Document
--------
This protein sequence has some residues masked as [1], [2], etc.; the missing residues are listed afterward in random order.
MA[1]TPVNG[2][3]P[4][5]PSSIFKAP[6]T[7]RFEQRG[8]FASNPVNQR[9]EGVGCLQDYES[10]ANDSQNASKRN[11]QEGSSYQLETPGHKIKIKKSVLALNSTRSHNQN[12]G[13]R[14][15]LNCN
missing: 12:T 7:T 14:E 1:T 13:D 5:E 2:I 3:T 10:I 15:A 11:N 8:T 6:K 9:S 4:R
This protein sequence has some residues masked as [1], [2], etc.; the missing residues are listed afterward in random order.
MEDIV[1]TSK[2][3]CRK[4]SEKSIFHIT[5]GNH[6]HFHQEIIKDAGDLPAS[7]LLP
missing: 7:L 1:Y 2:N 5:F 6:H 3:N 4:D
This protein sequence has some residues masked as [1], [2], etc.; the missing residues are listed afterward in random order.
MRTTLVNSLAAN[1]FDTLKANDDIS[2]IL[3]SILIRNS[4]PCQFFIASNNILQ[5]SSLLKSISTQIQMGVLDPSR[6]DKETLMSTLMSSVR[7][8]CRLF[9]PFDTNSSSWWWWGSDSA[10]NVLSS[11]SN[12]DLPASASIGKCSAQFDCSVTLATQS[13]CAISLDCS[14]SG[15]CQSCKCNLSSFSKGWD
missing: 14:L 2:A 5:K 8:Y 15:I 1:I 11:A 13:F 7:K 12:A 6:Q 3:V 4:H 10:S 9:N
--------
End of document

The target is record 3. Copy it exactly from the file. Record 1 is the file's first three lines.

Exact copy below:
This protein sequence has some residues masked as [1], [2], etc.; the missing residues are listed afterward in random order.
MRTTLVNSLAAN[1]FDTLKANDDIS[2]IL[3]SILIRNS[4]PCQFFIASNNILQ[5]SSLLKSISTQIQMGVLDPSR[6]DKETLMSTLMSSVR[7][8]CRLF[9]PFDTNSSSWWWWGSDSA[10]NVLSS[11]SN[12]DLPASASIGKCSAQFDCSVTLATQS[13]CAISLDCS[14]SG[15]CQSCKCNLSSFSKGWD
missing: 14:L 2:A 5:K 8:Y 15:I 1:I 11:A 13:F 7:K 12:A 6:Q 3:V 4:H 10:S 9:N